Professor Michael Green quoted in Maclean’s about what you don’t know about a leading morning-sickness drug

Photo of Wake Forest Law Professor Michael D. Green

Mike Green is one of the country’s most respected experts in the area of tort law. He currently serves as a Co-Reporter for the Restatement (Third) of Torts: Liability for Physical Harm, a publication of the prestigious American Law Institute.

Professor Michael Green is quoted in the following Maclean’s story entitled, “What you don’t know about a leading morning-sickness drug.”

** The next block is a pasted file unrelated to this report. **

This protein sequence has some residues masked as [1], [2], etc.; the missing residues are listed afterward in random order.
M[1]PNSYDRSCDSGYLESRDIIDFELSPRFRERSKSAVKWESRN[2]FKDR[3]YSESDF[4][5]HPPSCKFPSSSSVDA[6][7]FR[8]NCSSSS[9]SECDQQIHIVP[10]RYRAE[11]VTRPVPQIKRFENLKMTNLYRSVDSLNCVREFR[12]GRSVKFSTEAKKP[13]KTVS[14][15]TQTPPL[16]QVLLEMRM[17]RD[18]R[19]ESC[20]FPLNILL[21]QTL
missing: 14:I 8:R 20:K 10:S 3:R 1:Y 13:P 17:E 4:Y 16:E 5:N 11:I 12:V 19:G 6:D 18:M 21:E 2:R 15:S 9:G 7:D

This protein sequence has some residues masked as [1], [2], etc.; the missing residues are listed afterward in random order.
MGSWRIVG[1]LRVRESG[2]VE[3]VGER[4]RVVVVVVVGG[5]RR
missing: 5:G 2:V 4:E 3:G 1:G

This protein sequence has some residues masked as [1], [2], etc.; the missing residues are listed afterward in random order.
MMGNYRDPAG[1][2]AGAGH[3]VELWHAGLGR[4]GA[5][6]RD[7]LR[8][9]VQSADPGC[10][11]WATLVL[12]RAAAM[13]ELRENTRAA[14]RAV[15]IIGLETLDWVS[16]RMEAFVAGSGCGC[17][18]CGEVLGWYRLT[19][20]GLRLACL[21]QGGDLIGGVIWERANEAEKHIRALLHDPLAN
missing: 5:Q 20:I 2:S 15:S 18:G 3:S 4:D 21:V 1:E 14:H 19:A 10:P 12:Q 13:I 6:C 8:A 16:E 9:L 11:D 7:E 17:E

In 1977, the first of some 2,000 U.S. claimants came forward, alleging the drug was responsible for birth defects, including limb malformations. (The overall rate of all malformations in live births is five per cent.) The lawsuits exposed the fact that research into Bendectin was scant, says lawyer Michael D. Green, author of the 392-page Bendectin and Birth Defects: The Challenges of Mass Toxic Substances Litigation. Green, a professor of law at Wake Forest University, told Maclean’s the drug was introduced when it was believed drugs didn’t cross the placental barrier. Thalidomide hadn’t come to market; mandatory registered clinical trials to test drug safety and efficacy were not routine. Some information unearthed in the early cases—including a letter from Merrell Dow Pharmaceuticals to a British researcher offering to endow an institute in his name if his research proved useful—played into plaintiffs’ hands, he says. “In absence of the fairly exonerative evidence that developed later, the plaintiffs had early successes.”